Thursday, December 6, 2018
One frustration that city managers have is that rules, no matter how petty they may seem to those who lack the history, must be enforced.
Consider handicapped parking places. To somebody in a hurry they may seem like a waste but to somebody who is mobility-impaired they are a necessity. It is impossible for the non-handicapper to see the mobility-impaired person who is unable to park in the place they pirated. The MI person will not enter the store and hunt down the pirate and chew them out.
The cop who is supposed to enforce the handicapped parking rules is in a no-win situation. The person they issue the ticket to will claim, without fail, "Nobody ever parks in that spot. I only needed it for a minute."
Central Michigan University came up with a tunnel through the quandary.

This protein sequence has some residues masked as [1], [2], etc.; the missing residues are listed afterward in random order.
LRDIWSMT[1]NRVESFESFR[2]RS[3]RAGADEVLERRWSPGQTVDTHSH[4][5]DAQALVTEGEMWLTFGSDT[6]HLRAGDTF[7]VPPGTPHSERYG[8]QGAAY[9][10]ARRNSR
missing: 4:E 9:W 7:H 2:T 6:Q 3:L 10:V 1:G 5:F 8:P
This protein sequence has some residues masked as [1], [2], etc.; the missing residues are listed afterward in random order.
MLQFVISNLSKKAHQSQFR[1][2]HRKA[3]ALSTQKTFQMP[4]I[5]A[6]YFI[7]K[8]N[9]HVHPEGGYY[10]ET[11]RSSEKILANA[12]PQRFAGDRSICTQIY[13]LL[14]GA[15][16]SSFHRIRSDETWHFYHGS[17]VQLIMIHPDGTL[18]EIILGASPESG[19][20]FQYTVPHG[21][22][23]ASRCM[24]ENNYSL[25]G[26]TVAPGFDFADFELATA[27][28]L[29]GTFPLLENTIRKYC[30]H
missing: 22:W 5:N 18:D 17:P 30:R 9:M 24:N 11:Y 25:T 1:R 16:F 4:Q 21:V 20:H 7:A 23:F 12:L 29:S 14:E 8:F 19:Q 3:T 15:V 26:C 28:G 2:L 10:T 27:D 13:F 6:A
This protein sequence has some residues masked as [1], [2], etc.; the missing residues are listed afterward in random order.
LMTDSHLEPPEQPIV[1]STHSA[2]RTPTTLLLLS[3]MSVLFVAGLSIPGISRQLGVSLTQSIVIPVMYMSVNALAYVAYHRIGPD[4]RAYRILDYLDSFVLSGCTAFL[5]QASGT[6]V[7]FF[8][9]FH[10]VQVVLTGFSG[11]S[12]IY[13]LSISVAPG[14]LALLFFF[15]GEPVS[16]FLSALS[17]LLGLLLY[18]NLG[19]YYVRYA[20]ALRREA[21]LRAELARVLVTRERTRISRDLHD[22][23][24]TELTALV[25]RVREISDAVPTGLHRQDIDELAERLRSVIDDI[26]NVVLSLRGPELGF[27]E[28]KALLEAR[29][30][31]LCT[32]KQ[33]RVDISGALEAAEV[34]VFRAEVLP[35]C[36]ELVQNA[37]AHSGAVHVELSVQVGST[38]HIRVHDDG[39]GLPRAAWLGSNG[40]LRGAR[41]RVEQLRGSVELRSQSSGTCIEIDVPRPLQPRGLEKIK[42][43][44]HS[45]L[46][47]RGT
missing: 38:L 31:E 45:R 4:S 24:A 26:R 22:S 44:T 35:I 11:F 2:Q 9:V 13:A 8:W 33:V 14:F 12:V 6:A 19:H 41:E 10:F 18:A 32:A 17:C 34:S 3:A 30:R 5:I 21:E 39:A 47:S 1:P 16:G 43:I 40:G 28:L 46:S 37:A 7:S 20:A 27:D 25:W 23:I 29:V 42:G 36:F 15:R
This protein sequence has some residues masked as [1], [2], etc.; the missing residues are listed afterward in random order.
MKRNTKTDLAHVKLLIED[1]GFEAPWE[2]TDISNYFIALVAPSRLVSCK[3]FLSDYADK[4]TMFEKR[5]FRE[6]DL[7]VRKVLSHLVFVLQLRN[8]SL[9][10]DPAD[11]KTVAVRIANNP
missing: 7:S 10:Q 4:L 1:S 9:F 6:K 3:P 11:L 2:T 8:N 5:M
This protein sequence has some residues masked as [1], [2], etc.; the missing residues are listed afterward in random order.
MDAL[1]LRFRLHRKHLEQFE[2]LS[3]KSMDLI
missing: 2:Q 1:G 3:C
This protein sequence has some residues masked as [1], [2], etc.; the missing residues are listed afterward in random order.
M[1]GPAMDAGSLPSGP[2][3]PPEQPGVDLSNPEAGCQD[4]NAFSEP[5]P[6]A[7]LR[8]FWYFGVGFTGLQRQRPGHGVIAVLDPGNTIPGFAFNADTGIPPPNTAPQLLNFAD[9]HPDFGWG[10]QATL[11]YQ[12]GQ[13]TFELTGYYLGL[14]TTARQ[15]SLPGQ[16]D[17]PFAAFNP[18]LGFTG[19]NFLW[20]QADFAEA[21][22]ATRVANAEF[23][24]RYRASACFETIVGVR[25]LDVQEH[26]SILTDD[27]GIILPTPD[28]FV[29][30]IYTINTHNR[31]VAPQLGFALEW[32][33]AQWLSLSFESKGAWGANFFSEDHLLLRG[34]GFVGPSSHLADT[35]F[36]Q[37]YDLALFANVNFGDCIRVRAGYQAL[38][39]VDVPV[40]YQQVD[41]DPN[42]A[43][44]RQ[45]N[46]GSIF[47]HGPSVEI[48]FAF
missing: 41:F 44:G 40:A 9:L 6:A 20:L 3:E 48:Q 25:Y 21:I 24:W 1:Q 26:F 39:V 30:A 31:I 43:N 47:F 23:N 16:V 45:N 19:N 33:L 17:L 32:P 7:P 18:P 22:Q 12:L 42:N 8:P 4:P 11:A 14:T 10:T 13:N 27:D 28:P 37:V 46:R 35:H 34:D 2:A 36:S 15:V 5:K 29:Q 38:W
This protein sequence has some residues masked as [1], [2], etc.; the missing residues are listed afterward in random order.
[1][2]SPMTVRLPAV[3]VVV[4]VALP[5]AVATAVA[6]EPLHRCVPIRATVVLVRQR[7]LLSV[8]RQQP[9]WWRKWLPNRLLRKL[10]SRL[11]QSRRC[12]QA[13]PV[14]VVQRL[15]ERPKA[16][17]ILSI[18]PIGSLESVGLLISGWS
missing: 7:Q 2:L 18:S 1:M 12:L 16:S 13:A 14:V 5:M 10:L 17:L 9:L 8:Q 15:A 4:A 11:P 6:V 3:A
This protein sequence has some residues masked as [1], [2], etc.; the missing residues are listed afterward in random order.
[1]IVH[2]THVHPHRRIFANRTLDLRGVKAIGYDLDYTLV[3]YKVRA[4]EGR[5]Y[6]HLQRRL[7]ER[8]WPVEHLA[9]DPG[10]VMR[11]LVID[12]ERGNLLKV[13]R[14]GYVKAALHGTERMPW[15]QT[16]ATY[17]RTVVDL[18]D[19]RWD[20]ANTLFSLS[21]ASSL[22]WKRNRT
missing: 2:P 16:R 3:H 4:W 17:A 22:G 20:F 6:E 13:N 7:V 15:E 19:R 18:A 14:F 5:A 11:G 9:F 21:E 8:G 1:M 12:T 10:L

They issue parking tickets but offer $5-to-$15 off when the miscreant makes food donations to the local food banks.
From the standpoint of the cop tasked with enforcing parking laws tickets are no longer joyless "punishment", tickets are acts of charity. A cop can now feel good about writing a ticket because he might be indirectly providing a needy family with boxes of mac-n-cheese or boxes of pancake mix or packages of toilet paper.
The invisible potential mobility-impaired victim is buttressed with a positive act, a recipient of largess.
Well played, CMU. Well played.